Author: South Wales Miners Library, Swansea University

Provider: South Wales Miners' Library

Rights: Copyrighted

Interview of Jones, William Rosser and Jones, W. R.Mrs by Francis, Hywel on 4th July 1973.
The interview forms part of Swansea University’s South Wales Miners’ Library collection.

1 audio file (10 min.)

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Transcription

Francis, Hywel: Were you ever tempted to volunteer in the First World War?

Jones, William Rosser: Volunteer for what?

Francis, Hywel: To fight.

Jones, William Rosser: To fight?

Francis, Hywel: A lot of miners volunteered didn’t they?

Jones, William Rosser: Just a minute now …

Jones, W. R.Mrs: He doesn't always catch you. Did you volunteer to fight?

Francis, Hywel: Oh yes, oh yes. In which way do you mean now?

Jones, W. R.Mrs: Join up – the Forces

Jones, William Rosser: Oh, the Forces! Oh yes, oh yes. Now I’ll tell you the reason I didn’t go in the First World War, will that be alright? Well now, you just imagine now, we had no insight to the political things as they are today, then. The enemy was your enemy, put it that way, all the boys were joining up. Well what would you do with your friends now, you be honest now, what would you do with your friends now? And this was the way they used to do it see. They'd have a band, and at that time it was the old Ferndale Prize Band that used to come up to the Hall here, and you had eminent men of that time, see, on the stage. And I remember one, always, Remember Belgium, remember Belgium. Well now, the band would play and create an atmosphere and there they would walk up onto to the stage to sign on. Little did we know what was in store, see, but at that time, for myself, I’m only speaking for myself now mind, at that time my father was taken into hospital in Cardiff. Now my friends went, and I wanted to go with them, no good me saying I didn’t, I did, but I went down to see him now, the early part of 1914, or August 1914, and he said to me, Now look, he said see, Tom gone, Frank gone. Yes, I said, they've all gone. Well now look, he said, Don’t go until I come out, don’t go until I come out. All right Dad, I said, all right, I won’t, right.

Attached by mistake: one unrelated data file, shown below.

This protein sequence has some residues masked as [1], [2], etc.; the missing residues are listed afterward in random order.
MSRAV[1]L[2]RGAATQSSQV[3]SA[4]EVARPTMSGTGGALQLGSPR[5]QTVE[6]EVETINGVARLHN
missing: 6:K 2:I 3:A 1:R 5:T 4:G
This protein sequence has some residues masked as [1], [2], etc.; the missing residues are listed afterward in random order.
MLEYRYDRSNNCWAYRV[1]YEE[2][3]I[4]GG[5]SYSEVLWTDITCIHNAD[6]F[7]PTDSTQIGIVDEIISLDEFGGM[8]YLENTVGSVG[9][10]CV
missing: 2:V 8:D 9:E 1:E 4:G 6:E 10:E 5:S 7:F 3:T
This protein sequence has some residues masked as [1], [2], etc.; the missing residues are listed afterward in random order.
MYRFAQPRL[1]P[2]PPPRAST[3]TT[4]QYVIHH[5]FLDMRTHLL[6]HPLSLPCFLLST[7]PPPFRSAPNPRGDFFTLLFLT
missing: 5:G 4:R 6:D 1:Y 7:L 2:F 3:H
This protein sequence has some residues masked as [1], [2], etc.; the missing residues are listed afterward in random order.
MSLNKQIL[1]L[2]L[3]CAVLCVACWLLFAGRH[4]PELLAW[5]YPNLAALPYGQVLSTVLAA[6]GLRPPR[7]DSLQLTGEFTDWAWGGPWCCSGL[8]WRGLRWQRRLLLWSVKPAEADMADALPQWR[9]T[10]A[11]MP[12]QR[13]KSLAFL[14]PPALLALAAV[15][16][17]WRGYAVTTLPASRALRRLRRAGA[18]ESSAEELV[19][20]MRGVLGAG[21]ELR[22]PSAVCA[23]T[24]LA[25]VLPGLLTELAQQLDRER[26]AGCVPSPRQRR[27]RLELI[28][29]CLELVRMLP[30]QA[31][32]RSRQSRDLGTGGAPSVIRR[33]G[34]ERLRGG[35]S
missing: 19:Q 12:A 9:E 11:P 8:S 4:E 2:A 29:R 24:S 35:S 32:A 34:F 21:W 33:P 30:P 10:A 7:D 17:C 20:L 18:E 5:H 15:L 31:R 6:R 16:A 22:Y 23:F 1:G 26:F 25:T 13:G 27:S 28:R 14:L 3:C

Jones, William Rosser: Well now, in due course things were beginning to alter now, you was now having a call-up whether you wanted to go or not, now you were having a call-up now, and you had to go down to Pontypridd now, in front of an army of doctors. There was a doctor for this and a doctor for that, and so on, and so on, and so on. Well now, for myself, see, old Dai Ben Davies, remember old Dai Ben, Dai Ben and myself went down together and he was a big hefty bloke, I was only short little chap you know. In we went and now I’d got a bad foot see, a flat foot then, with this left foot see, and I was going around now and everybody had stripped see, tied a towel around, a shirt around the middle of himself see, with the sleeves tied in a knot in the back of you, see, then you was going from this doctor to that doctor all the way around, until you was coming now to the final doctor, who was Doctor Armstrong, Treorchy. Jones, W.R.. Yes sir. Walk to the side of the building there. So I walked across now, Right, he say, Now come back, let me see your foot. I showed him my foot, Now look he said, From now on, he said, See that the inside of your tapping, is thicker than it is on the outside, so that it will throw you back, he said, like that, see. You’ve got a bad foot there, he said, see. Well now, we were waiting for our cards now see, to denote then what you were, A1, A2, B or whatever you may be, see. Well now, the majority was A1, as long as you could breathe you was A1, and when I went to have my card I was B2, owing to flat foot. That’s what saved me from going to the Army, see, but my poor mate he went, poor dab, and I suppose if this was all right I would have gone too.